Diversity & Inclusion (D&I) isn’t something that’s just for management and HR teams. It’s about transforming the society that we live in. Building an inclusive company means contributing to a more inclusive society. It’s about being aware of the fact that we’re all different, and that everyone can bring their own unique contribution to this collective mission.
The pandemic has had an impact on corporate D&I strategy. In times of crisis, they’re called to care for their employees. So how have companies kept their commitment throughout the Covid crisis and changing priorities? Which initiatives have they launched? It’s something we talked about at the online workshop Promoting diversity in the new normal organised by Comunicazione Italiana in collaboration with Lifeed.
First of all, it’s important to consider the approach that companies have towards D&I. “To evaluate the differences, we need to see them. We need to recognise the things that make each person unique, their experiences and changing roles in every life dimension, both personal and professional“, explains Chiara Bacilieri, Head of Data at Lifeed. Diversity is about valuing the characteristics within a team that “can become more effective if people know how to learn from each others differences”.
It translates into people’s “role enrichment” as they transfer soft skills between their roles and life experiences (parenthood, caregiving, pandemics, a divorce, moving house, a professional change). Furthermore, Lifeed’s recent analysis on emotions and desires linked to our life roles revealed the key values that people share and hope for the future. These values also cover new ways of working and an improved work-life balance: respect, inclusion and valuing each individual. These indications are essential to consider when building a D&I strategy.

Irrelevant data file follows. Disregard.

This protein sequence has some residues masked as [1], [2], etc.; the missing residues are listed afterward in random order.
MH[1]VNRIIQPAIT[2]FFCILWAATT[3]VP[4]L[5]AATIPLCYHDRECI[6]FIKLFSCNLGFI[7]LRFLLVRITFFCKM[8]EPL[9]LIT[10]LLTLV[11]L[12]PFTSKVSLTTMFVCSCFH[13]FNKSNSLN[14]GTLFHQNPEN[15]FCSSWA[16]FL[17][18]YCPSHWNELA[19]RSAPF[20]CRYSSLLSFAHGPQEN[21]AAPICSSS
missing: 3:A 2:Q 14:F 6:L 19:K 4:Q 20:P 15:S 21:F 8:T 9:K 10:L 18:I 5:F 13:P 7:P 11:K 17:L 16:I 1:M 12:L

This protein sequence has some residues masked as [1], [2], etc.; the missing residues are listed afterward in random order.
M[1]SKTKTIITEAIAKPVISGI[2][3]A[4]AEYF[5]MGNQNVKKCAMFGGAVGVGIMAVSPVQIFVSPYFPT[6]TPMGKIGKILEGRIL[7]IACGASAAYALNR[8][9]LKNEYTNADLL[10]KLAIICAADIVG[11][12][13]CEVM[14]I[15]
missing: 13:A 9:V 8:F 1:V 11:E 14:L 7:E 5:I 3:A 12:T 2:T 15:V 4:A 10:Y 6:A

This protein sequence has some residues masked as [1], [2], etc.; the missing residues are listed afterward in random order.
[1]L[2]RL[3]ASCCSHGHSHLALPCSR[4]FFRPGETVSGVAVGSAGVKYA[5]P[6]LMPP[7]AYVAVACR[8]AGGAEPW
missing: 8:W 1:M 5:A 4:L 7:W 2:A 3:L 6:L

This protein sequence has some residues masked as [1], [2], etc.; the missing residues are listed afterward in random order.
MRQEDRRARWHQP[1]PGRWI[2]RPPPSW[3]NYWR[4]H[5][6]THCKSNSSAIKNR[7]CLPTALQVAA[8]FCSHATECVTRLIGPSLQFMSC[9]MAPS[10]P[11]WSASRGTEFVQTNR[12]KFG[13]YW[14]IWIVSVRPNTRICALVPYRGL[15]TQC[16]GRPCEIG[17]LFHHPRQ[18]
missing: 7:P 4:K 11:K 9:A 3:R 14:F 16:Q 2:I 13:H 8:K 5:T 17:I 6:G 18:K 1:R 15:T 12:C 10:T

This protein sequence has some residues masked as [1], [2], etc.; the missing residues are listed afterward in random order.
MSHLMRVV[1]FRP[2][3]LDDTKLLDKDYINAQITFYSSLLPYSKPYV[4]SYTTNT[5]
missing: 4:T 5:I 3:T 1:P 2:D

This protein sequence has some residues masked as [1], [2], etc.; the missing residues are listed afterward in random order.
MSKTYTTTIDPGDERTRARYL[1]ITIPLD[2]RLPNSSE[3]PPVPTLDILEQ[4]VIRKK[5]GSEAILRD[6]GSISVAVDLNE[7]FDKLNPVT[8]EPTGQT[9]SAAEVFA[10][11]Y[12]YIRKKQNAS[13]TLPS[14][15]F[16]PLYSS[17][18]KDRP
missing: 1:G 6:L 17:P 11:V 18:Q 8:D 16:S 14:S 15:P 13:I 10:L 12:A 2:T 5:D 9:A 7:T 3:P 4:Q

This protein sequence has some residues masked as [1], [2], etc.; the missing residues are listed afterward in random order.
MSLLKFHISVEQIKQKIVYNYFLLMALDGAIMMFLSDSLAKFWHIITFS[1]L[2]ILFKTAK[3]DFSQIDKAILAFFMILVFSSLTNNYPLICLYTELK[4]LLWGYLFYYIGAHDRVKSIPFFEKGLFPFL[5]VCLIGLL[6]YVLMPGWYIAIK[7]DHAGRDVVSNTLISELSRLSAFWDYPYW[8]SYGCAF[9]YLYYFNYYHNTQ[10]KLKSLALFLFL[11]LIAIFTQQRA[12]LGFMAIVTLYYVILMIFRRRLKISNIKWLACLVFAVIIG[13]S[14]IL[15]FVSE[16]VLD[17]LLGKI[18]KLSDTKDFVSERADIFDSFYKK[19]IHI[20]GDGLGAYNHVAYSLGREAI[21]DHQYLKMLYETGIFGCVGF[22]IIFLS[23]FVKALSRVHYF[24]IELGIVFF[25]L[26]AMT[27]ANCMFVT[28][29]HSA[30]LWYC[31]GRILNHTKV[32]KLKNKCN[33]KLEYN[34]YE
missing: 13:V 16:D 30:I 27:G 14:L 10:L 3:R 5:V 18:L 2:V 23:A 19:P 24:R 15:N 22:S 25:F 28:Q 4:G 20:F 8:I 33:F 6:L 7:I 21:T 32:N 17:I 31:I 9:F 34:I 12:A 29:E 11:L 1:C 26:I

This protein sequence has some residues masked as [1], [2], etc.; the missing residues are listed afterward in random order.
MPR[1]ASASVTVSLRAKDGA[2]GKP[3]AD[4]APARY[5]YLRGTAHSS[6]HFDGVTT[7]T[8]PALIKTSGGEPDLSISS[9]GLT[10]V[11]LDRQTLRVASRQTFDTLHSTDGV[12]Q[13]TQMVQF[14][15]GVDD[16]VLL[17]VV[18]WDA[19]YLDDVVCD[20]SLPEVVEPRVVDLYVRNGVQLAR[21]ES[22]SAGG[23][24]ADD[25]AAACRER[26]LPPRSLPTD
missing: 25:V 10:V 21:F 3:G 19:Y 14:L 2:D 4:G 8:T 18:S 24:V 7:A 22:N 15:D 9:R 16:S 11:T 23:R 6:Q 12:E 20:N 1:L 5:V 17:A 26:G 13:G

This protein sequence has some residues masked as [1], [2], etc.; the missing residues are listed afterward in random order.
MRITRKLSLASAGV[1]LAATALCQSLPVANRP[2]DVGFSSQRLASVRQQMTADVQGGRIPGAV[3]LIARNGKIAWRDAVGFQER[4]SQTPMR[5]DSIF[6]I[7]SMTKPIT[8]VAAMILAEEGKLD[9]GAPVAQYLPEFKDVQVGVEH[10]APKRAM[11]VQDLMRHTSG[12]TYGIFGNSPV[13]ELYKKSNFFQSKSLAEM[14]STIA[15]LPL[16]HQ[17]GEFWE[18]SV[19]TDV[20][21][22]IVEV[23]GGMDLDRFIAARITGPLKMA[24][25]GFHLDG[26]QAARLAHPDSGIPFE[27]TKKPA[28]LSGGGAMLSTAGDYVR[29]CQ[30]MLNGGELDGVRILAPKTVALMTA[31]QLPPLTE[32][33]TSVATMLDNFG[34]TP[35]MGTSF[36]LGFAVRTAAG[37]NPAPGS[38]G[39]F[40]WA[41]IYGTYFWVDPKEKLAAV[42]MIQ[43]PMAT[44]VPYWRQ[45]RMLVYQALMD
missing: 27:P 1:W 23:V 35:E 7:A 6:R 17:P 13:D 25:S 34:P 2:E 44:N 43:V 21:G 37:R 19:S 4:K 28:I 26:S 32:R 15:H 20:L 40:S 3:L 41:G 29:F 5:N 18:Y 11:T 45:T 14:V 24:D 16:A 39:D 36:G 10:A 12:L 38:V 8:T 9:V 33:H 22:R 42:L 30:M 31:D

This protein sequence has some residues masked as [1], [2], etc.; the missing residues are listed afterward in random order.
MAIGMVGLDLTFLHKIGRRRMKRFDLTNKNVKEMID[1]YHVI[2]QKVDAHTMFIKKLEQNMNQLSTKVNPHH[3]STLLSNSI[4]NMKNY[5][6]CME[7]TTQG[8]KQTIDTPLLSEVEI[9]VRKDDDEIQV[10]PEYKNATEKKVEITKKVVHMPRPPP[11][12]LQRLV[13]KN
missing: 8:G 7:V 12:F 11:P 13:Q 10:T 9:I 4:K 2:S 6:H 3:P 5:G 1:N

Everyone has a talent for bringing about added value
D&I can be considered “an ingredient in the recipe’ for organisational wellbeing”, suggests Alessandra Benevolo, HR Director Italy & HR Cluster Head South Europe at Ipsen, a pharmaceutical company that’s certified by the Winning Women Institute and the meritocracy forum. When we consider the whole employee, without making distinctions between their personal and working lives, it’s important to remember that “everyone has a talent for bringing added value to the business”. According to Benevolo, “we need to know how to effectively speak to them about Diversity and Inclusion”. It’s not about gender politics and quotas, but rather integrating diversity into our everyday practice.
The pandemic has accelerated D&I initiatives at work. Lina Donnarumma, Human Capital and Organization Manager at the Italian Institute of Technology, believes that inclusion over the past year has translated into the “ability to keep engagement alive even when people are physically distant, when they’ve expressed the need to feel involved”. The company therefore built its D&I strategy on four pillars: wellbeing (caring for people, also through psychological support); gender equality (gender equality plan, salary equality, wellbeing); D&I culture as added value (putting the individual’s authenticity at the centre); social impact of local country policies.